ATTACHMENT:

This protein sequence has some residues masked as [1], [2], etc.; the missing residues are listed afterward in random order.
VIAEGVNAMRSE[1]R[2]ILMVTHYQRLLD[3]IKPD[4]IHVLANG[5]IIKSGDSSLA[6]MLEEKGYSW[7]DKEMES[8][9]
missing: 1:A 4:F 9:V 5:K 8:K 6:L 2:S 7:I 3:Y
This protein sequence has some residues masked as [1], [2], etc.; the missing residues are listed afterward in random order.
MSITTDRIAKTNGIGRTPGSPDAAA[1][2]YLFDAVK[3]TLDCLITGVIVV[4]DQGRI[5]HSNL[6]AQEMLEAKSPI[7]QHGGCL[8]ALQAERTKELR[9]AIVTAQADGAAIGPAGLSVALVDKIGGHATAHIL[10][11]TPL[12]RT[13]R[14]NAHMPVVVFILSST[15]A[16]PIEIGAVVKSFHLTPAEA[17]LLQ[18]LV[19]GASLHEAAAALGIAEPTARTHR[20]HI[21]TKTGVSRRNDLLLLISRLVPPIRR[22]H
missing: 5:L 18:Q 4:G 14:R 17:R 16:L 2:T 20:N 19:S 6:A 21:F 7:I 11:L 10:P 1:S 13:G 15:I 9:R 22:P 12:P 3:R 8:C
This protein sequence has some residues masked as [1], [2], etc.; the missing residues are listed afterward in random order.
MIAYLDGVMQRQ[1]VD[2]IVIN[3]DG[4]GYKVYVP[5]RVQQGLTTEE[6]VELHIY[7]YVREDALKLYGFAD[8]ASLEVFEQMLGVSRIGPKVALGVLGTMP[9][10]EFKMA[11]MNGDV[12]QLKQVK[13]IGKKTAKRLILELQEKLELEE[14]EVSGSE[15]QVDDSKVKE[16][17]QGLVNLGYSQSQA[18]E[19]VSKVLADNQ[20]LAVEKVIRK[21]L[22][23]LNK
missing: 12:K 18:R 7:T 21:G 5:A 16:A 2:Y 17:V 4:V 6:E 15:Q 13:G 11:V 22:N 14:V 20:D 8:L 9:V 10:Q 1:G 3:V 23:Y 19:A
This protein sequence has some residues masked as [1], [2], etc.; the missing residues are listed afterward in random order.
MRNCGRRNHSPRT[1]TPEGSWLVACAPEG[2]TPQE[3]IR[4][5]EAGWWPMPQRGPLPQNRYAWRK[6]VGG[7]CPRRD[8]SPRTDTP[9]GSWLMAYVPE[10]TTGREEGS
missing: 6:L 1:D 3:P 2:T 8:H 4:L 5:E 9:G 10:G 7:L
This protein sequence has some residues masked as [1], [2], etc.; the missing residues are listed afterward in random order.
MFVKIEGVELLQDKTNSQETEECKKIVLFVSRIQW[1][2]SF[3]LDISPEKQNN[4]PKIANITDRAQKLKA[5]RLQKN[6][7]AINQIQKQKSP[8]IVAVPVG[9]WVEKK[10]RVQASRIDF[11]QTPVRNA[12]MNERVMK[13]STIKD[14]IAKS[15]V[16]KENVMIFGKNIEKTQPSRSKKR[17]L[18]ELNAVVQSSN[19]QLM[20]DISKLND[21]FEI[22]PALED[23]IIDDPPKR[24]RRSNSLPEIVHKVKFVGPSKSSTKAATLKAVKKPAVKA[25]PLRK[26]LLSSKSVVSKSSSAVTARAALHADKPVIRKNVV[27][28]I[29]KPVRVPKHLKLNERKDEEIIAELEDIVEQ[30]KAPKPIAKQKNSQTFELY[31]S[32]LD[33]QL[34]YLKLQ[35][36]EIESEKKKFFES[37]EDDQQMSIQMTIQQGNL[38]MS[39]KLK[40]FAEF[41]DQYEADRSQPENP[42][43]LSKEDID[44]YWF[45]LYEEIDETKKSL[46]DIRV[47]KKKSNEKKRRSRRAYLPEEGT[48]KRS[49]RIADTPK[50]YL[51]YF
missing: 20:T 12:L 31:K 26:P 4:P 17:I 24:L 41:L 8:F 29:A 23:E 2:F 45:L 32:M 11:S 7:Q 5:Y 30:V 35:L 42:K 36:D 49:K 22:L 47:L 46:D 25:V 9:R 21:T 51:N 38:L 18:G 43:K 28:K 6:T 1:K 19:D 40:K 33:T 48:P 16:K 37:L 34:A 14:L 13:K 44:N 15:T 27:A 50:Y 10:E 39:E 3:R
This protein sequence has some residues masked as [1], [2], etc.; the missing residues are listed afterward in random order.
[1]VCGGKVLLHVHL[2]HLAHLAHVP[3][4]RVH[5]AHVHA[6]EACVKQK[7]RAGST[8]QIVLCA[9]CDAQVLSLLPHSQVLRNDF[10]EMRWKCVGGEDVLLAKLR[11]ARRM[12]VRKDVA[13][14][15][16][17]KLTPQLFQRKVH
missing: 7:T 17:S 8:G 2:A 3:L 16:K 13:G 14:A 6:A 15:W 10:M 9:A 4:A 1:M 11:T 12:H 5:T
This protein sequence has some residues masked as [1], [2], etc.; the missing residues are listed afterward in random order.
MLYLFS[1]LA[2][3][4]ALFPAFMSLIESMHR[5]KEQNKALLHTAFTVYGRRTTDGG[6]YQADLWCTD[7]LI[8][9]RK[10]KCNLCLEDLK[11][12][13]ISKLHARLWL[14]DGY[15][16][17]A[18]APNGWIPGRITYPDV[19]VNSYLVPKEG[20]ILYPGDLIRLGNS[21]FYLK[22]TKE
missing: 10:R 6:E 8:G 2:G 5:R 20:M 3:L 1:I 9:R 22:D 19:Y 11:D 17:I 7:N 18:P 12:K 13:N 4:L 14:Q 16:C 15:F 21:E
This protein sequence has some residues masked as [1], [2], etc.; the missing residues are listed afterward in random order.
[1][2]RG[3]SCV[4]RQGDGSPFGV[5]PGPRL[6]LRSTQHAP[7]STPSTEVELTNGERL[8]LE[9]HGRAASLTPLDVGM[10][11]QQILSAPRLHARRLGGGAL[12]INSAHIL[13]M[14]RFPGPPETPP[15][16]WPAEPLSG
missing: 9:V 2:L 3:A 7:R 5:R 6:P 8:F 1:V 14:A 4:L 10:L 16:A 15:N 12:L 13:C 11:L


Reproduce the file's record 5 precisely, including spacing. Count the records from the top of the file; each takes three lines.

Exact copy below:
This protein sequence has some residues masked as [1], [2], etc.; the missing residues are listed afterward in random order.
MFVKIEGVELLQDKTNSQETEECKKIVLFVSRIQW[1][2]SF[3]LDISPEKQNN[4]PKIANITDRAQKLKA[5]RLQKN[6][7]AINQIQKQKSP[8]IVAVPVG[9]WVEKK[10]RVQASRIDF[11]QTPVRNA[12]MNERVMK[13]STIKD[14]IAKS[15]V[16]KENVMIFGKNIEKTQPSRSKKR[17]L[18]ELNAVVQSSN[19]QLM[20]DISKLND[21]FEI[22]PALED[23]IIDDPPKR[24]RRSNSLPEIVHKVKFVGPSKSSTKAATLKAVKKPAVKA[25]PLRK[26]LLSSKSVVSKSSSAVTARAALHADKPVIRKNVV[27][28]I[29]KPVRVPKHLKLNERKDEEIIAELEDIVEQ[30]KAPKPIAKQKNSQTFELY[31]S[32]LD[33]QL[34]YLKLQ[35][36]EIESEKKKFFES[37]EDDQQMSIQMTIQQGNL[38]MS[39]KLK[40]FAEF[41]DQYEADRSQPENP[42][43]LSKEDID[44]YWF[45]LYEEIDETKKSL[46]DIRV[47]KKKSNEKKRRSRRAYLPEEGT[48]KRS[49]RIADTPK[50]YL[51]YF
missing: 20:T 12:L 31:K 26:P 4:P 17:I 24:L 41:L 8:F 29:A 23:E 2:F 45:L 32:M 11:S 7:Q 5:Y 30:V 35:L 42:K 36:D 49:K 22:L 47:L 46:D 25:V 9:R 21:T 51:N 38:L 18:G 43:K 28:K 6:T 1:K 19:D 40:K 33:T 48:P 16:K 37:L 34:A 14:L 13:K 44:N 15:T 27:A 50:Y 10:E 39:E 3:R